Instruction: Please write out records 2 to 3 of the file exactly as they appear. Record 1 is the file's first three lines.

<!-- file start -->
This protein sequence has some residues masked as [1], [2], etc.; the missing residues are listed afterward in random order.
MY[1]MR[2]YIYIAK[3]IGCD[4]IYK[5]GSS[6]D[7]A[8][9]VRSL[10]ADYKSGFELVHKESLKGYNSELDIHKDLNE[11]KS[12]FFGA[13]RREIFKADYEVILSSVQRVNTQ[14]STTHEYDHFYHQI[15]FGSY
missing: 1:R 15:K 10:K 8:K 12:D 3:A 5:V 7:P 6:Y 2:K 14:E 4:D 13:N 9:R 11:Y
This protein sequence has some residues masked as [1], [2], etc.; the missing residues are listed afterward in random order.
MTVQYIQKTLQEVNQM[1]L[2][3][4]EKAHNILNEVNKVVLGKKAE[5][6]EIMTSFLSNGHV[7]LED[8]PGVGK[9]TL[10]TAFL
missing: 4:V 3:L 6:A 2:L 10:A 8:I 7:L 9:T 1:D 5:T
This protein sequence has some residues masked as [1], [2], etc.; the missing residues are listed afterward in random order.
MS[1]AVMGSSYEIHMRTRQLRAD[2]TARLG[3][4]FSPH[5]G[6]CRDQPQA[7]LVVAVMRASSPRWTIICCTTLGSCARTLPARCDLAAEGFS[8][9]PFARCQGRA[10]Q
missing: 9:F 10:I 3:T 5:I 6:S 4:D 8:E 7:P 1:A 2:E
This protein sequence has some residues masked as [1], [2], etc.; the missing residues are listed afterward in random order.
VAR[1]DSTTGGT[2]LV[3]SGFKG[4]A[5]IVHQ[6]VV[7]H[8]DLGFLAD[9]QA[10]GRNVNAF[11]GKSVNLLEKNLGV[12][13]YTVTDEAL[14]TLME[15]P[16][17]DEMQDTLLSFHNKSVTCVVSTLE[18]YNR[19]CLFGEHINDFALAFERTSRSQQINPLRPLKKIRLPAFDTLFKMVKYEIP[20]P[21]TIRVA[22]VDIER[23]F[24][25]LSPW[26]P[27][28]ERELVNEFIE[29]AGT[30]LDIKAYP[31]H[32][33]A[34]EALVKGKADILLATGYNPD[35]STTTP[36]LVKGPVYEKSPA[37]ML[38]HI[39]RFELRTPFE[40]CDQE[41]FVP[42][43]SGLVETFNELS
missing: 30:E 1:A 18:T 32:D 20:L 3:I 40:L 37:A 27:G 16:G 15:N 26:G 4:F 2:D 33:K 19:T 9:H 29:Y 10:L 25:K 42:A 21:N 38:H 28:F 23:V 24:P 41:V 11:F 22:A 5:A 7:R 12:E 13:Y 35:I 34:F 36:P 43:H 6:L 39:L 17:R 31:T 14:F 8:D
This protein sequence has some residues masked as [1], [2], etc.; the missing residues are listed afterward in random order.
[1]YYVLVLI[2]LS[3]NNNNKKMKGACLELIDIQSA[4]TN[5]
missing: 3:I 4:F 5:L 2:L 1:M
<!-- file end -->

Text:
This protein sequence has some residues masked as [1], [2], etc.; the missing residues are listed afterward in random order.
MTVQYIQKTLQEVNQM[1]L[2][3][4]EKAHNILNEVNKVVLGKKAE[5][6]EIMTSFLSNGHV[7]LED[8]PGVGK[9]TL[10]TAFL
missing: 4:V 3:L 6:A 2:L 10:A 8:I 7:L 9:T 1:D 5:T
This protein sequence has some residues masked as [1], [2], etc.; the missing residues are listed afterward in random order.
MS[1]AVMGSSYEIHMRTRQLRAD[2]TARLG[3][4]FSPH[5]G[6]CRDQPQA[7]LVVAVMRASSPRWTIICCTTLGSCARTLPARCDLAAEGFS[8][9]PFARCQGRA[10]Q
missing: 9:F 10:I 3:T 5:I 6:S 4:D 8:E 7:P 1:A 2:E